President Donald Trump has renewed his attack on a huge Pacific trade pact just days after raising the possibility of the United States rejoining it.Trump wrote on Twitter late Tuesday that he thought the Trans-Pacific Partnership (TPP) didn't represent a good deal for the world's biggest economy.
"While Japan and South Korea would like us to go back into TPP, I don't like the deal for the United States," he tweeted.
"Too many contingencies and no way to get out if it doesn't work. Bilateral deals are far more efficient, profitable and better for OUR workers. Look how bad WTO is to US."
Trump pulled the United States out of TPP in one of his first acts after becoming president in January last year. The 11 remaining countries in the trade agreement have since forged ahead with a new deal without the United States.
But last week Trump floated the possibility of rejoining the agreement, when he asked his top trade and economic advisers to investigate "whether or not a better deal could be negotiated," the White House said.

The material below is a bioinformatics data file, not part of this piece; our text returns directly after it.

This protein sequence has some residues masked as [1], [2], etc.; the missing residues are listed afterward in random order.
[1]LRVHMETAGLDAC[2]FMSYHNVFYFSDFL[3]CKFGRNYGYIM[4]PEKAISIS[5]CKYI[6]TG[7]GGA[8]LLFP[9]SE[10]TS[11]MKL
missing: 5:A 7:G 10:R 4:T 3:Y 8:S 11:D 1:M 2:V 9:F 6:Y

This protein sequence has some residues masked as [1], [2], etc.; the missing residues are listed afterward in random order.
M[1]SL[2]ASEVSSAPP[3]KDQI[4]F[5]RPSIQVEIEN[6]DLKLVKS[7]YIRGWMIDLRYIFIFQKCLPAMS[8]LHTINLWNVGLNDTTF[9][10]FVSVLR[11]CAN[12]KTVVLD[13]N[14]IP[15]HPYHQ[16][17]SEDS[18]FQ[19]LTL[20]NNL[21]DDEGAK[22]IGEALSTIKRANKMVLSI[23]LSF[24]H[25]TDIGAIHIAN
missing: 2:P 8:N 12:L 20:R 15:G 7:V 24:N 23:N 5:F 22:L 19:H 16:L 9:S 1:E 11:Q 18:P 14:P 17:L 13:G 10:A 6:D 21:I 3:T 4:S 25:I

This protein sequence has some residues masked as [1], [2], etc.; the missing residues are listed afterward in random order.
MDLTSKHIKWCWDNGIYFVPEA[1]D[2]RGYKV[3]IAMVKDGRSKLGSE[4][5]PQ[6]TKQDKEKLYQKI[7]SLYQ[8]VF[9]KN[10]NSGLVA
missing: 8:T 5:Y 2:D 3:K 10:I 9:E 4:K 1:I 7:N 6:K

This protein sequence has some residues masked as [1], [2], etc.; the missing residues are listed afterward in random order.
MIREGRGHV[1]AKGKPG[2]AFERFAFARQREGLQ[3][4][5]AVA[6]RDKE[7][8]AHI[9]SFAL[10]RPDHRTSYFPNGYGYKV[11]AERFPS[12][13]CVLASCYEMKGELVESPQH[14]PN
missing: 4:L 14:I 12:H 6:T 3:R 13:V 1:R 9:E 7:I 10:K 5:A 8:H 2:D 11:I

TPP countries including Japan, Australia and New Zealand had responded cautiously to Trump's rethink, warning that renegotiating the deal would be difficult.
Trump's latest rejection of the TPP came during a summit with Japanese Prime Minister Shinzo Abe at Mar-a-Lago, where the two leaders are discussing North Korea and trade.
"I suspect that Abe highlighted to Trump the impossibility of a wholesale renegotiation of the TPP agreement at this time," said Deborah Elms, executive director of the Asian Trade Centre in Singapore. The US president's latest tweet "shows that Trump still does not understand the agreement," she added.
Trump has been pushing Japan for a bilateral trade agreement that would give American companies better access to the Japanese economy, the third largest in the world. Trump has previously described trade with Japan as "not fair" and "not open."
Japan's government, which was dismayed by Trump's decision to pull out of the TPP last year, has made it clear that it's in no hurry to sign up for bilateral negotiations with Washington.
It was not immediately clear why Trump mentioned South Korea in the context of TPP. The country is not part of the TPP, although its government has at times expressed interest in joining provided the US also signs up.